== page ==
Plaintiffs were permitted to erect the menorah in conjunction with each of the several daily services they planned. Requiring them to remove it at the end of each service was consistent with indeed, required by the provision in Iowa Administrative Code r. 450-1.6(4) that there be "a thorough cleanup after the event is concluded." Nothing in the summary judgment record suggests that any person or group has ever been permitted to leave a symbolic item, sign, banner or any other object free-standing on the public forum site after the event or between events scheduled on successive days. Therefore, under 450-1.6(4) and the record, it appears clear that the state's policy is content neutral.

Plaintiffs' contention that the series of daily services would be just one "event" that did not conclude until the last scheduled one ended is specious. Hanukkah *614 may be considered to be a single event that lasts several days, but what was scheduled outside the Capitol was not Hanukkah but eight separate religious services eight separate events.

 
Expression, whether oral or written or symbolized by conduct, is subject to reasonable time, place, or manner restrictions. We have often noted that restrictions of this kind are valid provided that they are justified without reference to the content of the regulated speech, that they are narrowly tailored to serve a significant governmental interest, and that they leave open ample alternative channels for communication of the information. [Citations omitted.]

Clark v. Community For Creative Non-Violence, 468 U.S. 288, 293, 104 S. Ct. 3065, 3068-69, 82 L. Ed. 2d 221 (1984).

"[T]he First Amendment does not guarantee access to government property simply because it is owned or controlled by the government." United States Postal Service v. Greenburgh Civic Assns., 453 U.S. 114, 129, 101 S. Ct. 2676, 2685, 69 L. Ed. 2d 517 (1981). The "existence of a right of access to public property and the standard by which limitations upon such a right must be evaluated differ depending on the character of the property at issue." Perry Education Assn. v. Perry Local Educators' Assn., 460 U.S. 37, 44, 103 S. Ct. 948, 954, 74 L. Ed. 2d 794 (1983).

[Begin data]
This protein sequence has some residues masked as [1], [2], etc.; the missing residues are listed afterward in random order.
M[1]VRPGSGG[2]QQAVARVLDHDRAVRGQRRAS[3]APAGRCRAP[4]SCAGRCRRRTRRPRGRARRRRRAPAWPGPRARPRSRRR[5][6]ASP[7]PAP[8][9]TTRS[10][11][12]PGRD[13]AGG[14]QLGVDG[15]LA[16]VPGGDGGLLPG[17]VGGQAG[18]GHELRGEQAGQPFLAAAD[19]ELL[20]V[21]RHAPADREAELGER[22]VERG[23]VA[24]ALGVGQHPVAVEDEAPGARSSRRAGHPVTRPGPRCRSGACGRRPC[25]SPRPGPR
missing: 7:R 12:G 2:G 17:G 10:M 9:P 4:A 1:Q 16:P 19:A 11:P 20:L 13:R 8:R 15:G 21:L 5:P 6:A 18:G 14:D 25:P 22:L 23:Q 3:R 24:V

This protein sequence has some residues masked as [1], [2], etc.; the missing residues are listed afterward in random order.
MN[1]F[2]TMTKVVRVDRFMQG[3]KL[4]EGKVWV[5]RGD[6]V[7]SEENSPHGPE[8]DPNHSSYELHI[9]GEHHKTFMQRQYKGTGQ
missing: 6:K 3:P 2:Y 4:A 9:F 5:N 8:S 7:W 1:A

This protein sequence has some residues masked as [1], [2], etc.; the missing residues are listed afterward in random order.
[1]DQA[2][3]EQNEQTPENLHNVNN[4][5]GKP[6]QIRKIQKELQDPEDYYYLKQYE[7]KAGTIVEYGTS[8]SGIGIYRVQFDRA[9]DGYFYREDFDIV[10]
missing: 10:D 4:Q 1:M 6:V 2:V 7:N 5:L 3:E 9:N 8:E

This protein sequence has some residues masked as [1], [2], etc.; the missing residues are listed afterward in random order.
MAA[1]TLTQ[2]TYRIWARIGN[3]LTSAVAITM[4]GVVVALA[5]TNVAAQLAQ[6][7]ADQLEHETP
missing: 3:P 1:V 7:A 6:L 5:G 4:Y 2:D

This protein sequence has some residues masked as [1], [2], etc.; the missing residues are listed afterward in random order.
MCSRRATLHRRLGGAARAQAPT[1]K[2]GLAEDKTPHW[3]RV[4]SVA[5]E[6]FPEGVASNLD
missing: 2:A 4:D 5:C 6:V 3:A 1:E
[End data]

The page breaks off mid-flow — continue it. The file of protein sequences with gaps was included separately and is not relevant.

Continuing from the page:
[T]he mere fact that government property can be used as a vehicle for communication does not mean that the Constitution requires such uses to be permitted. Cf. United States Postal Service v. Greenburgh Civic Assns., 453 U.S., at 131 [101 S.Ct. at 2685-86].31
 
31 Any tangible property owned by the government could be used to communicate bumper stickers may be placed on official automobiles and yet appellees could not seriously claim the right to attach "Taxpayer for Vincent" bumper stickers to city-owned automobiles. At some point, the government's relationship to things under its dominion and control is virtually identical to a private owner's property interest in the same kinds of things, and in such circumstances, the State, "no less than a private owner of property, has power to preserve the property under its control for the use to which it is lawfully dedicated." Adderley v. Florida, 385 U.S. 39, 47, 87 S. Ct. 242, 247, 17 L. Ed. 2d 149 (1966).

City Council v. Taxpayers for Vincent, 466 U.S. 789, 814, 104 S. Ct. 2118, 2133-34, 80 L. Ed. 2d 772 (1984).

Surely the state has a significant and legitimate interest in controlling the grounds at its own seat of government, the Capitol. Aesthetic interests are legitimate interests, id. at 805, 104 S. Ct. at 2128-29, and the state has a police power right to keep the grounds free from signs and symbolic objects communicating messages of their sponsors, be those messages religious, political, social, moral, commercial or of any other nature. And the state does not forfeit that right merely because it allows persons to conduct First Amendment events on the Capitol grounds and use signs and symbolic objects in conjunction with those events. There are ample opportunities for plaintiffs to publicly display the menorah during Hanukkah; they were allowed to display it during their services on the Capitol grounds, they were offered the opportunity to locate it for the duration of Hanukkah on the grounds of Terrace Hill (the Governor's mansion), and private land locations were also available, including Drake University, where it was erected. The state's restriction is a reasonable time, place and manner restriction.

The foregoing being dispositive of the case, I need not, and do not, decide whether there would be a First Amendment establishment clause violation if the defendants had permitted the menorah to remain standing for the duration of Hanukkah.[4]

Two factors in this case deserve brief additional comment. The first factor is that defendants first granted the permission sought, then revoked it expressing only establishment clause concerns, and did not advance the reasonable time, place and manner restriction until this litigation was commenced a couple days later. The second *615 factor is the presence in the Capitol rotunda and on the Capitol grounds of two Christmas trees.